# Welcome to the Math Department

Use the navigation menu on the left to browse around the site!

## Announcements

**The Departmental Commencement Ceremony will be held Saturday,
May 16, 2015, at 12:00 noon in McBryde Hall, Room 100.**
Watch for future emails from Lori Berry and Dr. Rogers for important
information. For University Commencement information, see
Spring 2015 Commencement
Ceremonies.

Students wanting to **add a math major** or
**switch to a math major** can do so between February 15 and
March 31, during First Summer Session, or between October 1 and the day
before Thanksgiving break.

**Credit by Exam Info for Spring 2015**

**Force-Add information for Fall 2015**

**Advising Information - New Courses (April 2015 update)**

The
**2015 Fifth Annual SIAM Mid-Atlantic Regional Mathematical Student Conference and Industrial Days** is March 20-21 at George Mason University.
It is hosted by the SIAM student chapters of George Mason University,
Virginia Tech, and Shippensburg University.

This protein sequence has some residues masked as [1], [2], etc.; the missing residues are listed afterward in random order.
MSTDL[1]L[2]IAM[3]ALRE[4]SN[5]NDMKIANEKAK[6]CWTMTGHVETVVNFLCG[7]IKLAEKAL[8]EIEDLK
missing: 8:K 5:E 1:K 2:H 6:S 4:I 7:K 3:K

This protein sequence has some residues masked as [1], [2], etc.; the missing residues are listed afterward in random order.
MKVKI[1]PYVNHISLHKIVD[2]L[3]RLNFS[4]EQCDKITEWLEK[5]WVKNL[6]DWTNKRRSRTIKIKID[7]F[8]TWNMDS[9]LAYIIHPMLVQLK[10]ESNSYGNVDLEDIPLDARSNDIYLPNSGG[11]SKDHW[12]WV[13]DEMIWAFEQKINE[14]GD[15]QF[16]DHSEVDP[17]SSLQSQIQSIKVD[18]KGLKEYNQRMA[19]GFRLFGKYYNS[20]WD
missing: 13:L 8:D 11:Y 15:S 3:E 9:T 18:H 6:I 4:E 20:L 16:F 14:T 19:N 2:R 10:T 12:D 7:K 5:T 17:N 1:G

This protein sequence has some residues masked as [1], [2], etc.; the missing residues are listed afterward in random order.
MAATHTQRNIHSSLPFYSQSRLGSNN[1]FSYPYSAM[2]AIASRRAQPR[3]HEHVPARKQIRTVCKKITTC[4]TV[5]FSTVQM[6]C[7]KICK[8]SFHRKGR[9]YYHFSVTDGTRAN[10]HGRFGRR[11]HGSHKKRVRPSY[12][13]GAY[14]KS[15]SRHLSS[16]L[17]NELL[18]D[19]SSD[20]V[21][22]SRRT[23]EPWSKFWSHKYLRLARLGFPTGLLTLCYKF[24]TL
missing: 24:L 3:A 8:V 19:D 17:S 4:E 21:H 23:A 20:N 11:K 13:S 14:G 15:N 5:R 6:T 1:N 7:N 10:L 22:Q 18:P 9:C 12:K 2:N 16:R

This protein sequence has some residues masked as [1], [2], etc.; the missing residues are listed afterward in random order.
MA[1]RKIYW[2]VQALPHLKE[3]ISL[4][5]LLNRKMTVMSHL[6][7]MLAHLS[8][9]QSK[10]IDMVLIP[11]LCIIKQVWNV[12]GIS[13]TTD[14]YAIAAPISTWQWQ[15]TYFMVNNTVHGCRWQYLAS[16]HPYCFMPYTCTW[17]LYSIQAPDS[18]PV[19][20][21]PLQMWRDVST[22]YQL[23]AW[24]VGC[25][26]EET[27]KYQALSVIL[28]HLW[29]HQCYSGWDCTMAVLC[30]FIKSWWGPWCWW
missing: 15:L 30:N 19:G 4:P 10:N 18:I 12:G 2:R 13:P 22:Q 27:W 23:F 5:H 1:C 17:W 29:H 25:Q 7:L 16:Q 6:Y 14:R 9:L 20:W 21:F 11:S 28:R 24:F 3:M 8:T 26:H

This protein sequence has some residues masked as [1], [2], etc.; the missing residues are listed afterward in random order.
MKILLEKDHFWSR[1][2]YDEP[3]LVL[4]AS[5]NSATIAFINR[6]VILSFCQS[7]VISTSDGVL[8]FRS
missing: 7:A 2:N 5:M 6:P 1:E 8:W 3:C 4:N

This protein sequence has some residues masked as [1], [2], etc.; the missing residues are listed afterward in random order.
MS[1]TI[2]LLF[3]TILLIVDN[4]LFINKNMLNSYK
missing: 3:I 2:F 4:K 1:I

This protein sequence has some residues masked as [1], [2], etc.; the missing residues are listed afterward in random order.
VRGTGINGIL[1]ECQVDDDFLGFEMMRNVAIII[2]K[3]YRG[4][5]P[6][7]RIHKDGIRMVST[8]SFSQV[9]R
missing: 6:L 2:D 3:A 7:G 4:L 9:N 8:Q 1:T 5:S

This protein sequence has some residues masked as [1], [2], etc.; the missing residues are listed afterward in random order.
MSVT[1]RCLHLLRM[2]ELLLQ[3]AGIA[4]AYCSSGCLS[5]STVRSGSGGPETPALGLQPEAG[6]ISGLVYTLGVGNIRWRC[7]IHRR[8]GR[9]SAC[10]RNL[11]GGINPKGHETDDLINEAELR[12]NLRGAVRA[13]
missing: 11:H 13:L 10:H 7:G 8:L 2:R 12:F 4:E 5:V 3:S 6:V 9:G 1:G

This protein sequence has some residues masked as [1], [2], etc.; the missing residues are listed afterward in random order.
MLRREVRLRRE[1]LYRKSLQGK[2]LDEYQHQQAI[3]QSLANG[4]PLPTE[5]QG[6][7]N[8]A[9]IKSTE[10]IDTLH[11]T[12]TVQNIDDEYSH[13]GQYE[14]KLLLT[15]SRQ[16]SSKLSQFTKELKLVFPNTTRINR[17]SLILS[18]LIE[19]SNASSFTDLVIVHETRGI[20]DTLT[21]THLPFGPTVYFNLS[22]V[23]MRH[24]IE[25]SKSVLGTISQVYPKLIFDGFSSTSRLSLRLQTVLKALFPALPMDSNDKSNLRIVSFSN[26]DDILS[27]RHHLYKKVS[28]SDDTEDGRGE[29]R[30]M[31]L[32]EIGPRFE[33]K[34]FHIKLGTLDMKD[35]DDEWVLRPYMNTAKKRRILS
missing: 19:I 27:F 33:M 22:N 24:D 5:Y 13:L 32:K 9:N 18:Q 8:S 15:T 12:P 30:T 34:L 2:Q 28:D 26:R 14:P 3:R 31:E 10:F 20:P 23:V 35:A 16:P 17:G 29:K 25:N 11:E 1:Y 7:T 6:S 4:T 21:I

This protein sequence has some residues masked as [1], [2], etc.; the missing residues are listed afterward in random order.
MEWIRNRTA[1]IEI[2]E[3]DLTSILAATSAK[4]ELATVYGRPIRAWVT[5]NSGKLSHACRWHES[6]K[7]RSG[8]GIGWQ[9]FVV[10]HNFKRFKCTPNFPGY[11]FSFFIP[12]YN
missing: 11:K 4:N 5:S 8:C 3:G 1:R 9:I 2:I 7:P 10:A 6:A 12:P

## Featured Research

**Henning Mortveit**- Dr. Mortveit's research area is Graph Dynamical Systems. These systems are constructed from a finite graph

*Y*where each vertex

*v*has a state taken from a finite set and a vertex function defined over the states from the 1-neighborhood of

*v*. The vertex functions are applied, e.g. synchronously or asynchronously to the vertex states, and thus give rise to a discrete, finite dynamical system with map

*F*. Sequential Dynamical Systems (SDS) is the class of graph dynamical systems with an asynchronous evaluation order which is specified by a linear order or word over the vertex set of the graph

*Y*. The structure of the resulting phase spaces are governed by the properties of the graph

*Y*, the vertex functions, and the permutation or word specifying the composition order. The research in this area uses techniques from, e.g. abstract algebra, combinatorics and probability theory to infer phase space properties based on the structure of the system constituents. Graph dynamical systems constitute a natural framework for capturing distributed systems such as biological networks and epidemics over social networks, many of which are frequently referred to as complex systems.

Click here for more information on graph dynamical systems, their theory and applications.